What is a membrane reactor?

A membrane reactor is really just a plug-flow reactor that contains an additional cylinder of some porous material within it, kind of like the tube within the shell of a shell-and-tube heat exchanger. This porous inner cylinder is the membrane that gives the membrane reactor its name.



The membrane is a barrier that only allows certain components to pass through it. The selectivity of the membrane is controlled by its pore diameter, which can be on the order of Angstroms, for microporous layers, or on the order of microns for macroporous layers.


Why use a membrane reactor?

Membrane reactors combine reaction with separation to increase conversion. One of the products of a given reaction is removed from the reactor through the membrane, forcing the equilibrium of the reaction "to the right" (according to Le Chatelier's Principle), so that more of that product is produced.

Membrane reactors are commonly used in dehydrogenation reactions (e.g., dehydrogenation of ethane), where only one of the products (molecular hydrogen) is small enough to pass through the membrane. This raises the conversion for the reaction, making the process more economical.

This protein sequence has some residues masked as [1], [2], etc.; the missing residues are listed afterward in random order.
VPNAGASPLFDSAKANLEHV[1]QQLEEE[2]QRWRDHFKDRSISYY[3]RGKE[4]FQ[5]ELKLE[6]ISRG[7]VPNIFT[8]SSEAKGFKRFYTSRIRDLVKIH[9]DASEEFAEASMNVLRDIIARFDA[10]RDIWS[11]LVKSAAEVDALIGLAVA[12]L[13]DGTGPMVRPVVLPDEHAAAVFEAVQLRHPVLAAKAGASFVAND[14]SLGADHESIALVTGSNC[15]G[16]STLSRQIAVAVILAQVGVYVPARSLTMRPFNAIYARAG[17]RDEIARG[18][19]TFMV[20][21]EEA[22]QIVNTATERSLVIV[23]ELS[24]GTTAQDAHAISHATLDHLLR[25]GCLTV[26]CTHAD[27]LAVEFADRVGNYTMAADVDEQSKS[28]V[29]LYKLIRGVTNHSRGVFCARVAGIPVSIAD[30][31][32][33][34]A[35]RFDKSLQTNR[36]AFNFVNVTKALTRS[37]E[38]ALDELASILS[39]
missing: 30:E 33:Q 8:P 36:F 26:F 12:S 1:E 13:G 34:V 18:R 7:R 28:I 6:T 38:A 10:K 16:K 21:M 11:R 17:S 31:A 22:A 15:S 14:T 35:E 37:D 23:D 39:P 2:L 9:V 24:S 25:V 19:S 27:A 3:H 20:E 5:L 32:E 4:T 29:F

What kinds of membrane reactors are available?

Membrane reactors are most commonly used when a reaction involves some form of catalyst, and there are two main types of these membrane reactors: the inert membrance reactor and the catalytic membrane reactor.

The inert membrane reactor allows catalyst pellets to flow with the reactants on the feed side (usually the inside of the membrane). It is known as an IMRCF, which stands for Inert Membrane Reactor with Catalyst on the Feed side. In this kind of membrane reactor, the membrane does not participate in the reaction directly; it simply acts as a barrier to the reactants and some products.

A catalytic membrane reactor (CMR) has a membrane that has either been coated with or is made of a material that contains catalyst, which means that the membrane itself participates in the reaction. Some of the reaction products (those that are small enough) pass through the membrane and exit the reactor on the permeate side.



Fogler, H. Scott. Elements of Chemical Reaction Engineering, 5th Ed. Prentice-Hall: Upper Saddle River, NJ, 2005.